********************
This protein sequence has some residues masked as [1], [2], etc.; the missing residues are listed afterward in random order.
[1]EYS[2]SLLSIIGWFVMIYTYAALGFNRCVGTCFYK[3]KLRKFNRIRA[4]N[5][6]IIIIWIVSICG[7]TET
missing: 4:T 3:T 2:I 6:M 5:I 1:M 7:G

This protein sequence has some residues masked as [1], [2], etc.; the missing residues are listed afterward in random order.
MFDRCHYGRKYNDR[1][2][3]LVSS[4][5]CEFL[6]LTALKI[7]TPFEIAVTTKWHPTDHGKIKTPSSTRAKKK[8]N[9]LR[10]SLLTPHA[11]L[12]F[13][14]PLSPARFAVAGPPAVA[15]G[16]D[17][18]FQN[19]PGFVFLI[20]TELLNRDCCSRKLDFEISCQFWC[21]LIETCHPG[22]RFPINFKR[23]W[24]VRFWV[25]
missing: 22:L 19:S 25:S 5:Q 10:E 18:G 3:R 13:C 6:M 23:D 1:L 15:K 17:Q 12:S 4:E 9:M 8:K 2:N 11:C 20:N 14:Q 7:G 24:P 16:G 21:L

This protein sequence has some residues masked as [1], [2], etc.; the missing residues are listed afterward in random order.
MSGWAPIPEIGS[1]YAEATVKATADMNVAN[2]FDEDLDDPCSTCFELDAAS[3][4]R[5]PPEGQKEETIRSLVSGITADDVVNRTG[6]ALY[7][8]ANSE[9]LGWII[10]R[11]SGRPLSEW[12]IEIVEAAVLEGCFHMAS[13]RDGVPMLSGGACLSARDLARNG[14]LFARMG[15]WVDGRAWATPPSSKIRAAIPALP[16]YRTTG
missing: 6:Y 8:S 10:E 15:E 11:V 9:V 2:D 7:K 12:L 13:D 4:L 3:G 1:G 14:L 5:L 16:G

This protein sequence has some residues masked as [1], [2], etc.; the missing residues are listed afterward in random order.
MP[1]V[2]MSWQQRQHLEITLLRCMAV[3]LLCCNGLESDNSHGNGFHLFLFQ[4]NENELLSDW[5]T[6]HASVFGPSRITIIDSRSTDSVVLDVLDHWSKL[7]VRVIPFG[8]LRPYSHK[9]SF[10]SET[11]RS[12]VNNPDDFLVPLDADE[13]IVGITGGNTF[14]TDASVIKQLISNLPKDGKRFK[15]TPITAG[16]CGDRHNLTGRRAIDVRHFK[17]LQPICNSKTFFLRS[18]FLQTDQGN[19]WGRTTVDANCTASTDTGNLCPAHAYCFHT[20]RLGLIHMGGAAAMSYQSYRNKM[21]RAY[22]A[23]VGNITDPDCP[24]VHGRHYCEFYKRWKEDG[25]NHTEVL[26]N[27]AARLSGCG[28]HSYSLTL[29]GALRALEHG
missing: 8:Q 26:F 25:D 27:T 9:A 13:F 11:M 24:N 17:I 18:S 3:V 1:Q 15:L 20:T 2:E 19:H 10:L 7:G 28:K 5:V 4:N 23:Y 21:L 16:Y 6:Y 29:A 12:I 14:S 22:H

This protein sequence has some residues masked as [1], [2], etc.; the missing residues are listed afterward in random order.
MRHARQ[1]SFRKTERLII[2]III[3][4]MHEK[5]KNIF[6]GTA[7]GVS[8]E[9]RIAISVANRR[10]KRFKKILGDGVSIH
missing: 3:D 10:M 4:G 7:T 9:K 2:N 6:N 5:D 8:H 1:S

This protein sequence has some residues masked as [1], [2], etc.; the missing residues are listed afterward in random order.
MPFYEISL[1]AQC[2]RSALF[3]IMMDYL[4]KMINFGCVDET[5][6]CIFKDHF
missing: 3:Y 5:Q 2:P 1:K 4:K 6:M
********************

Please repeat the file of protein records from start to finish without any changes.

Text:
This protein sequence has some residues masked as [1], [2], etc.; the missing residues are listed afterward in random order.
[1]EYS[2]SLLSIIGWFVMIYTYAALGFNRCVGTCFYK[3]KLRKFNRIRA[4]N[5][6]IIIIWIVSICG[7]TET
missing: 4:T 3:T 2:I 6:M 5:I 1:M 7:G

This protein sequence has some residues masked as [1], [2], etc.; the missing residues are listed afterward in random order.
MFDRCHYGRKYNDR[1][2][3]LVSS[4][5]CEFL[6]LTALKI[7]TPFEIAVTTKWHPTDHGKIKTPSSTRAKKK[8]N[9]LR[10]SLLTPHA[11]L[12]F[13][14]PLSPARFAVAGPPAVA[15]G[16]D[17][18]FQN[19]PGFVFLI[20]TELLNRDCCSRKLDFEISCQFWC[21]LIETCHPG[22]RFPINFKR[23]W[24]VRFWV[25]
missing: 22:L 19:S 25:S 5:Q 10:E 18:G 3:R 13:C 6:M 23:D 1:L 15:K 17:Q 12:S 4:E 9:M 8:K 2:N 11:C 20:N 14:Q 7:G 24:P 16:G 21:L

This protein sequence has some residues masked as [1], [2], etc.; the missing residues are listed afterward in random order.
MSGWAPIPEIGS[1]YAEATVKATADMNVAN[2]FDEDLDDPCSTCFELDAAS[3][4]R[5]PPEGQKEETIRSLVSGITADDVVNRTG[6]ALY[7][8]ANSE[9]LGWII[10]R[11]SGRPLSEW[12]IEIVEAAVLEGCFHMAS[13]RDGVPMLSGGACLSARDLARNG[14]LFARMG[15]WVDGRAWATPPSSKIRAAIPALP[16]YRTTG
missing: 6:Y 8:S 10:E 15:E 11:V 9:V 2:D 7:K 12:L 13:D 4:L 3:G 1:G 14:L 5:L 16:G

This protein sequence has some residues masked as [1], [2], etc.; the missing residues are listed afterward in random order.
MP[1]V[2]MSWQQRQHLEITLLRCMAV[3]LLCCNGLESDNSHGNGFHLFLFQ[4]NENELLSDW[5]T[6]HASVFGPSRITIIDSRSTDSVVLDVLDHWSKL[7]VRVIPFG[8]LRPYSHK[9]SF[10]SET[11]RS[12]VNNPDDFLVPLDADE[13]IVGITGGNTF[14]TDASVIKQLISNLPKDGKRFK[15]TPITAG[16]CGDRHNLTGRRAIDVRHFK[17]LQPICNSKTFFLRS[18]FLQTDQGN[19]WGRTTVDANCTASTDTGNLCPAHAYCFHT[20]RLGLIHMGGAAAMSYQSYRNKM[21]RAY[22]A[23]VGNITDPDCP[24]VHGRHYCEFYKRWKEDG[25]NHTEVL[26]N[27]AARLSGCG[28]HSYSLTL[29]GALRALEHG
missing: 8:Q 26:F 25:D 27:T 9:A 13:F 11:M 24:N 17:I 18:S 3:V 1:Q 15:L 20:T 2:E 19:H 10:L 7:G 28:K 5:V 4:N 23:Y 21:L 16:Y 6:Y 29:A 12:I 14:S 22:H

This protein sequence has some residues masked as [1], [2], etc.; the missing residues are listed afterward in random order.
MRHARQ[1]SFRKTERLII[2]III[3][4]MHEK[5]KNIF[6]GTA[7]GVS[8]E[9]RIAISVANRR[10]KRFKKILGDGVSIH
missing: 3:D 10:M 4:G 7:T 9:K 2:N 6:N 5:D 8:H 1:S

This protein sequence has some residues masked as [1], [2], etc.; the missing residues are listed afterward in random order.
MPFYEISL[1]AQC[2]RSALF[3]IMMDYL[4]KMINFGCVDET[5][6]CIFKDHF
missing: 3:Y 5:Q 2:P 1:K 4:K 6:M